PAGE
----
The 'Gist' of The Attorney-Client Relationship

The attorney-client relationship is one that you've likely not encountered before. Hiring an attorney is almost like dating. You meet the attorney, ask yourself if you can see yourself working with them, you decide whether or not to trust them, go on to have another meeting, and you (at least try to) stick with that same attorney until the end. However, oftentimes your Family Law case is your first time having direct involvement with an attorney. To make the best of that relationship, it is vital that the client follow these set of rules:


  • Tell your attorney the truth. Don’t leave out facts because it is embarrassing or because you fear being judged. It is likely that the other side will surprise your attorney with the information that you are hiding, which harms your case.
  • Trust your attorney. Your attorney is like the driver, you are the passenger that gets to decide the destination. Your attorney will work with you to determine the best route to take, however, remember that your attorney, if chosen well, is experienced. Trust is key.
  • Provide your attorney with any relevant and material documentation that helps to prove your case.


  • Contact the Judge directly.
  • Contact your spouse’s attorney directly if you have an attorney. Only your attorney should have contact with your spouse’s attorney.
  • Sign any legal document that you do not fully understand or approve.
  • Post anything on the Internet that you wouldn’t feel comfortable letting your grandmother read. In other words, don’t use social media to incriminate yourself.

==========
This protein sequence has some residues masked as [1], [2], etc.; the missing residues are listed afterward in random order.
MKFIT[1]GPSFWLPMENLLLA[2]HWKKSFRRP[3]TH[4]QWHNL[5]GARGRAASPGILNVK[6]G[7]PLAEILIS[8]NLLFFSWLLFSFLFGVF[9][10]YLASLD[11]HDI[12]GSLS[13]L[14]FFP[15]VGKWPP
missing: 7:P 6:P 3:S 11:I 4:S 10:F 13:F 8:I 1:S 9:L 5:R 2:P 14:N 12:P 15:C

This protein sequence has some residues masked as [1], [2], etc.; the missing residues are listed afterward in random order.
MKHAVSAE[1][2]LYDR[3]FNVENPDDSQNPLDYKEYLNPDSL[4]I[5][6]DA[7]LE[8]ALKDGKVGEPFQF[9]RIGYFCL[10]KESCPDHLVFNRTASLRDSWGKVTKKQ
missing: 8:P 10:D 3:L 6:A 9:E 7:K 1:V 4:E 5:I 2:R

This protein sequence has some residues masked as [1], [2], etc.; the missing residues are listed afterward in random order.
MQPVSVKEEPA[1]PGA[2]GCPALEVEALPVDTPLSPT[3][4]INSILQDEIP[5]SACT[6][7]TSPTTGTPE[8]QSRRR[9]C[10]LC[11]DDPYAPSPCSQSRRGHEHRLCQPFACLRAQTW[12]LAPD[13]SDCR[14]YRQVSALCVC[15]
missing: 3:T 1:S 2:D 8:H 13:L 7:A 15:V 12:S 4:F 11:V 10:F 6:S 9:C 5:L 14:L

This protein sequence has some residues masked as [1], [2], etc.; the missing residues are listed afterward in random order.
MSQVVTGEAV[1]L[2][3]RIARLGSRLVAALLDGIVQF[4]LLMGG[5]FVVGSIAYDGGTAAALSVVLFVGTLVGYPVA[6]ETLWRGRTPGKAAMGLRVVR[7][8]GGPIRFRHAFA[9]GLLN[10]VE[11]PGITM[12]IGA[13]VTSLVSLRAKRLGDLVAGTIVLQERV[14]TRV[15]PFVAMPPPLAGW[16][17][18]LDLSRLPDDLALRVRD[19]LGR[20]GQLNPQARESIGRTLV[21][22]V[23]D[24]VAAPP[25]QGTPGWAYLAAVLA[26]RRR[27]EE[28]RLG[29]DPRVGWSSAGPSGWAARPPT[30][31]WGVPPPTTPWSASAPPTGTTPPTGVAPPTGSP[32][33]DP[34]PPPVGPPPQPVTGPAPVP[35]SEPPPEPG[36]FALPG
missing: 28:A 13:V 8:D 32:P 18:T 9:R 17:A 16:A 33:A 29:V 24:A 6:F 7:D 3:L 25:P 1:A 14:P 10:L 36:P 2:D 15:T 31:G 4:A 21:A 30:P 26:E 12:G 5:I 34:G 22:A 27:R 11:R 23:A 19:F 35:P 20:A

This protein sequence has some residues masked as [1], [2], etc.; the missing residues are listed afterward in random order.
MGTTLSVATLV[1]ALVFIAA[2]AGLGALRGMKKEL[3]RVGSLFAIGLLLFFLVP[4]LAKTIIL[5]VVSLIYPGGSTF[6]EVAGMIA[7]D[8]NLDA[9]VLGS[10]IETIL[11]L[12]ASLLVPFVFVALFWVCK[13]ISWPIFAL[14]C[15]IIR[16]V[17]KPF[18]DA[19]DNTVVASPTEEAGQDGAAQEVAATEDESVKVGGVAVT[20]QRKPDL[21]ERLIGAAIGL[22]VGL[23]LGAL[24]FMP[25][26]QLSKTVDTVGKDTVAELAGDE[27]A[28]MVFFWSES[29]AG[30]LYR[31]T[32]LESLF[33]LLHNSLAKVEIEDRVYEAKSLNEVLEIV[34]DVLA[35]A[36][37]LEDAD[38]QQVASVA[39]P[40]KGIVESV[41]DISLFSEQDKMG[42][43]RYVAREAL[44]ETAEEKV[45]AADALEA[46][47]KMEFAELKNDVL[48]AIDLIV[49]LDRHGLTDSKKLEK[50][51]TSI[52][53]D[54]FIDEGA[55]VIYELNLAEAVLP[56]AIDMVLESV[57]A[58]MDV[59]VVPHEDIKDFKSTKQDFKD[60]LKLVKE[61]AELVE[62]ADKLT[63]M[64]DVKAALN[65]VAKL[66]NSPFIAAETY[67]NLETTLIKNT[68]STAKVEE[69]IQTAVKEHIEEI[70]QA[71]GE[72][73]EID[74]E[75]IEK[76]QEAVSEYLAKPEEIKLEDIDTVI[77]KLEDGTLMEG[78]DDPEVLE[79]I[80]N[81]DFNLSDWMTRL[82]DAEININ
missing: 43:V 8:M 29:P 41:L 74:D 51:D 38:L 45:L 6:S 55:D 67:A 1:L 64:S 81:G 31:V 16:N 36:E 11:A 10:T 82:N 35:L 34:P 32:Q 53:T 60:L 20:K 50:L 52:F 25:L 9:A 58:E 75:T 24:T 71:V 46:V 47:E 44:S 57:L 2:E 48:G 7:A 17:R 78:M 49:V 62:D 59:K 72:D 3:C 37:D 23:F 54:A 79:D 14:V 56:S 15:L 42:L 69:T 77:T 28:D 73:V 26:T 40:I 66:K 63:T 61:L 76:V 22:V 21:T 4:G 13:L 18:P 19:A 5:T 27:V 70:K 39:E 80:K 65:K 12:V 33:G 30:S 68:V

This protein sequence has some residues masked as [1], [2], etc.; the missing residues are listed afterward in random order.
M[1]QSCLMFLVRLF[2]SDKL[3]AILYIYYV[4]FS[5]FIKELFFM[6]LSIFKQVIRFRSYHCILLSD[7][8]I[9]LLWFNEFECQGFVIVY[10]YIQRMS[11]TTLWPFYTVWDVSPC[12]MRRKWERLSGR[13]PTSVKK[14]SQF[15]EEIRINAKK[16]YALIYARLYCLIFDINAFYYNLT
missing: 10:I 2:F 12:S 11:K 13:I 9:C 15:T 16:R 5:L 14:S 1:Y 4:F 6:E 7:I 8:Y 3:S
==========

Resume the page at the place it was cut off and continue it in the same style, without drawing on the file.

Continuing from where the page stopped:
• You should conduct discovery to gain valuable information from your spouse.
  • You have to hire an expert. If you have complex property issues, speak with your attorney about hiring an expert.
  • You’ll need to use witnesses to help your case. If there is any person that has direct and personal knowledge of a material fact then they should testify on your behalf. It is not required that you have any witness, besides yourself.

How Clients Like To Be Treated?

I have a unique approach in handling my clients' cases based on our experience with representing over thousands of clients like you. Clients typically like for his or her case to be handled as follows:

Direct Contact with the Lead Attorney, not just staff:

You deserve direct and frequent communication with your attorney, not just staff. As attorneys practices grow, the usual reaction is to hire more staff. I've been guilty of the same thing in earlier years. The problem with this approach is attorneys get isolated from clients, and spend most of their time managing their staff (at the client's expense). I've now structured our offices so that you will be dealing with an attorney on almost all matters, not an employee of the attorney.

Fearless Use of the Court System:

Many attorneys fail to use the court system to their client’s advantage. This means that many will shy away from a court hearing, and try to convince their clients to settle when a better outcome is likely in court. The reason for this is that a court hearing is stressful for the attorney, difficult to predict, and may expose the attorney’s limitations. I won't pressure you into a bad settlement – in fact, I've often found that my clients get a better outcome when we head to Court.

The Truth, even when it hurts:

Attorneys, like everyone, have a tendency to tell people what they want to hear. This is especially true at the beginning of representation. I don’t think this is helpful to clients, and in fact, it harms a client's case. You will get the truth – good or bad – from us at all times.

Strong Guidance:

The most difficult time you will ever have making the right decisions is in the middle of a family law dispute. Many clients either want to rush things and get done or want to avoid conflict with the other side. We are not shy about telling our clients what we think they need to do, whether they want to hear it or not. Of course, what to do is up to our clients, but they never lack for strong, helpful guidance.